1-214th Aviation Regiment hosts safety day


Photo by Nadine BowerSgt. 1st Class James Hooser practices using a fire extinguisher at the 1st Battalion, 214th Aviation Regiment safety stand down April 7 on Clay Kaserne. The stand down featured numerous hands-on safety demonstrations, including some on CPR and the dangers of drugs and alcohol use. For more information, see story on page 6.

Sgt. 1st Class James Hooser practices using a fire extinguisher at the 1st Battalion, 214th Aviation Regiment safety stand down April 7 on Clay Kaserne. The stand down featured numerous hands-on safety demonstrations, including some on CPR and the dangers of drugs and alcohol use. For more information, see story on page 6.

Accidents can happen anywhere and at any time. As the days get longer and the weather gets warmer, families are spending more time participating in outdoor activities which can lead to accidents.

To help prevent those slips, trips and falls that can spoil a great summer, the Soldiers and Families of the 1st Battalion, 214th Aviation Regiment participated in a safety stand down day at the Wiesbaden Army Airfield on Clay Kaserne April 7.

“Safety is a mindset that is ever-present both on and off duty. Most accidents are preventable. Prevention begins with education,” said Maj. Andrew Evans, 1-214th Aviation Regiment executive officer.


Chief Warrant Officer 2 Steven Larmay, 1st Battalion, 214th Aviation Regiment, shows a young family member the cockpit of an Apache helicopter during a safety stand down day held by the regiment.

Chief Warrant Officer 2 Steven Larmay, 1st Battalion, 214th Aviation Regiment, shows a young family member the cockpit of an Apache helicopter during a safety stand down day held by the regiment.

The hands-on accident prevention training coordinated by the battalion’s safety officer Chief Warrant Officer 3 Dustin Ramsey, took place outside of the classroom engaging both Soldiers and Family members at five different activity stations.
Participants learned how to safely, and correctly use different fire extinguishers from Fire inspector Ed Cobey. To avoid getting your shoes wet, never spray a fire extinguisher against the wind, he said.

German Polizei representative, Hilmar Koch, talks to members of the 1st Battalion, 214th Aviation Regiment about preventing accidents at home, during a safety stand down day at Wiesbaden Army Airfield on Clay Kaserne April 7.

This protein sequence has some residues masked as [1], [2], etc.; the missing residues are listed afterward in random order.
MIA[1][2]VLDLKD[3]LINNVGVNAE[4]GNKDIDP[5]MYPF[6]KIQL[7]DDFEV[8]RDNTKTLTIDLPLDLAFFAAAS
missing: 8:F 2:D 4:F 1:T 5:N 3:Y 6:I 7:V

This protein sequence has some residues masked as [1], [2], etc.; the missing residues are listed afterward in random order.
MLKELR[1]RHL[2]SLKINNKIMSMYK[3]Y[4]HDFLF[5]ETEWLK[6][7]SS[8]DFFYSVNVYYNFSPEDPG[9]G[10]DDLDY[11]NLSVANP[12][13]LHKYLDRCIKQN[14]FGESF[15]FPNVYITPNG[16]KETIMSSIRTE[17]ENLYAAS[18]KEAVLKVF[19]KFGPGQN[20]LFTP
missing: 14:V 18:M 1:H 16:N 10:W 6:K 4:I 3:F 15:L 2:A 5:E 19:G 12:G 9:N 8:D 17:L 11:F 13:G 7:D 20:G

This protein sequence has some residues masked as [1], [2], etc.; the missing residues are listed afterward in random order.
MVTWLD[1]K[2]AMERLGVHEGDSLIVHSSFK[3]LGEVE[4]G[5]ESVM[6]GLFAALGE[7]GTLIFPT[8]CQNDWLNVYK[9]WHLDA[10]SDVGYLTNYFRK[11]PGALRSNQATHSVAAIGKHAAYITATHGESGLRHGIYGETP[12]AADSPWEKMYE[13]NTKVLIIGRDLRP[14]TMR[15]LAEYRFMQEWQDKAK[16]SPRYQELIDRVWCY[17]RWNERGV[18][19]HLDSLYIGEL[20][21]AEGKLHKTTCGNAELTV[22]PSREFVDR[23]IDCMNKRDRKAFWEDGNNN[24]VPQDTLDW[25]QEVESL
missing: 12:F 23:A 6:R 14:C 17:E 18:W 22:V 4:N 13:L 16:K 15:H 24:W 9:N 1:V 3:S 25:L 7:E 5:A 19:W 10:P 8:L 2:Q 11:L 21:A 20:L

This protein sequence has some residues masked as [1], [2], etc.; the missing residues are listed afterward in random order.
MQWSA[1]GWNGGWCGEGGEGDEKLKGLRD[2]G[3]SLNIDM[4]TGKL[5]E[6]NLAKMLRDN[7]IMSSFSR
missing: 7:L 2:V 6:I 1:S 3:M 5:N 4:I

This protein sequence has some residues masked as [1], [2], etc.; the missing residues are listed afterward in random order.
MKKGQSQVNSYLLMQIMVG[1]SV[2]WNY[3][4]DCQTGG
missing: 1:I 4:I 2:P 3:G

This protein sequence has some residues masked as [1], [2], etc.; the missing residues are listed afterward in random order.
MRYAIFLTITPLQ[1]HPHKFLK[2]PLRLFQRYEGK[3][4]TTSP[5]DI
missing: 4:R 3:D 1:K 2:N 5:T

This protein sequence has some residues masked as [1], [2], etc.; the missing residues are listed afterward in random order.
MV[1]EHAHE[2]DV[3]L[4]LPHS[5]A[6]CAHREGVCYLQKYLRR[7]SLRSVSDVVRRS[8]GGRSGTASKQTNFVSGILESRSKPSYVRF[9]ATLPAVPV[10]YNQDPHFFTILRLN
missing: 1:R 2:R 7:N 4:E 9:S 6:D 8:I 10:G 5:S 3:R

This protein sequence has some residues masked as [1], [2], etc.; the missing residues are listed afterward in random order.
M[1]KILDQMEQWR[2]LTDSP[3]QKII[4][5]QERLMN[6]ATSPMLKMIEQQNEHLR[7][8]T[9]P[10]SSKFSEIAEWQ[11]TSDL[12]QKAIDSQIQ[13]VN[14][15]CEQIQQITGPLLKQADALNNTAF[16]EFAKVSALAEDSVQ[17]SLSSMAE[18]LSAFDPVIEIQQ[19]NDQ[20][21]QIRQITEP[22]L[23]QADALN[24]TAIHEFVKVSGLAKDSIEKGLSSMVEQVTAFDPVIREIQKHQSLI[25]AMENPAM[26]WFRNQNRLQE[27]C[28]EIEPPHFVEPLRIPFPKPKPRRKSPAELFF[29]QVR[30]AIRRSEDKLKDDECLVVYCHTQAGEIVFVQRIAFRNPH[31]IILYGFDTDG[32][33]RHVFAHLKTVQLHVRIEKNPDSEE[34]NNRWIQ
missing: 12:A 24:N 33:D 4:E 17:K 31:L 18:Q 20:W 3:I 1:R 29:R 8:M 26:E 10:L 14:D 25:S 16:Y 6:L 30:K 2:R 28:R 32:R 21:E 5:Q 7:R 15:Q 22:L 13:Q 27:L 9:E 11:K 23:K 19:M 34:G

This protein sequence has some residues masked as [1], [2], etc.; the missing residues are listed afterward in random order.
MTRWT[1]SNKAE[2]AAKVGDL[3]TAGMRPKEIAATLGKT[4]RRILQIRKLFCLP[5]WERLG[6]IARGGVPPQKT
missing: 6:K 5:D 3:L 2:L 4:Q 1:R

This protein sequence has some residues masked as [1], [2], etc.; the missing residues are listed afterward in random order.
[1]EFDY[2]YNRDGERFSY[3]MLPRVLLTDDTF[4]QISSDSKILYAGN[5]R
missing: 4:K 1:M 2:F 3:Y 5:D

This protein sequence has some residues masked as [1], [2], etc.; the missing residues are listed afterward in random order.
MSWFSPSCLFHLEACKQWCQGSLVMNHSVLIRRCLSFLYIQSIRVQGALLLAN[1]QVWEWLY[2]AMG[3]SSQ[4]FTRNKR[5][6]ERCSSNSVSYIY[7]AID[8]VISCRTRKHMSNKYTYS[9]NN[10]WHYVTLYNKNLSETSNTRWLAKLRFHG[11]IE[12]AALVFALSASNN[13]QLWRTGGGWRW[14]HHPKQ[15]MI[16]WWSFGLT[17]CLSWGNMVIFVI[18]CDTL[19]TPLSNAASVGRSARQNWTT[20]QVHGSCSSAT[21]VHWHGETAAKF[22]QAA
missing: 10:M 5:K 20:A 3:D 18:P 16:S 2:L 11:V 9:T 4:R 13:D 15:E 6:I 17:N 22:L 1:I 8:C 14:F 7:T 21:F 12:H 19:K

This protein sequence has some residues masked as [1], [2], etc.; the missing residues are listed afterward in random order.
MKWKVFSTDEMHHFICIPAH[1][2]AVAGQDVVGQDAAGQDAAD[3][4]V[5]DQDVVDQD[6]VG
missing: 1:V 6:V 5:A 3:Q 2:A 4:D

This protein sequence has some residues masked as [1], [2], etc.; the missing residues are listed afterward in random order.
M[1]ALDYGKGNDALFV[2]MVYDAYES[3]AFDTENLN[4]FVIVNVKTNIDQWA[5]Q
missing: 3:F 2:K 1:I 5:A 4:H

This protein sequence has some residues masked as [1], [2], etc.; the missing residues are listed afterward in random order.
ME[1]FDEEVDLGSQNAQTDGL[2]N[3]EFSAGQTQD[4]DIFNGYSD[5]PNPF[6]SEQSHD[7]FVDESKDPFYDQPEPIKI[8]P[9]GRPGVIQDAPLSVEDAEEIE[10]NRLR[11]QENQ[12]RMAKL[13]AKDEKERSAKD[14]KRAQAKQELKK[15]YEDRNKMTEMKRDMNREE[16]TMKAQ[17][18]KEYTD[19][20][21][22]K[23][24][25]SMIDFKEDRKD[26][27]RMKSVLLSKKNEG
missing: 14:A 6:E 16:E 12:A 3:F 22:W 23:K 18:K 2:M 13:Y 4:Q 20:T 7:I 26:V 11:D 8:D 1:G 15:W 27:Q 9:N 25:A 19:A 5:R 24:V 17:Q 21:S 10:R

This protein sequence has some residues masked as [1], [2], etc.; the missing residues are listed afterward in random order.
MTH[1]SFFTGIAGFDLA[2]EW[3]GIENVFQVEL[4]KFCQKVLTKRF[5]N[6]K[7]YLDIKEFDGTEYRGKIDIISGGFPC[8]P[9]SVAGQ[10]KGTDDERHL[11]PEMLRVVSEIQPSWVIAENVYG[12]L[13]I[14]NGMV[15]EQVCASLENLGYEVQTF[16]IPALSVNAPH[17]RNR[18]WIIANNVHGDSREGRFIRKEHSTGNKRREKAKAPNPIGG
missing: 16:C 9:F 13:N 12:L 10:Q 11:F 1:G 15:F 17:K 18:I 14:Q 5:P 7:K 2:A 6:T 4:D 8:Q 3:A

German Polizei representative, Hilmar Koch, talks to members of the 1st Battalion, 214th Aviation Regiment about preventing accidents at home, during a safety stand down day at Wiesbaden Army Airfield on Clay Kaserne April 7.

At other stations, subject matter experts demonstrated the effects and dangers of alcohol and drugs. To simulate being intoxicated, Soldiers donned specially prepared eye glasses or “beer goggles” and attempted to hit a target with a ball.
Representatives with the German Polizei also participated in the event and explained ways to make your home safer. Birthe Fink, with the 4th Polizei precinct in Wiesbaden said the most commonly asked question is about owning a firearm in Germany, which is different than in the United States.

Participants also looked at ways the Army keeps Soldiers safe. Staff Sgt. Casey Clevenger and Sgt. Alejandro Arredondo, medevac crewmembers, invited children and parents to board a Black Hawk medical helicopter to learn how aviation medics save lives in combat. The demonstration showed that anyone can help save a person’s life by applying basic cardiopulmonary resuscitation or CPR.

Two dog handlers and one brave volunteer get prepared for a demonstration by the 525th Military Working Dog detachment.

Two dog handlers and one brave volunteer get prepared for a demonstration by the 525th Military Working Dog detachment.

Only a few feet away, Chief Warrant Officer 2 Steven Larmay encouraged volunteers to climb inside an Apache helicopter and get a glimpse of his work space.

The day ended with a demonstration from the 525th Military Working Dog Detachment showing that accident prevention can be incorporated in all we do and even dogs need regular safety training, too.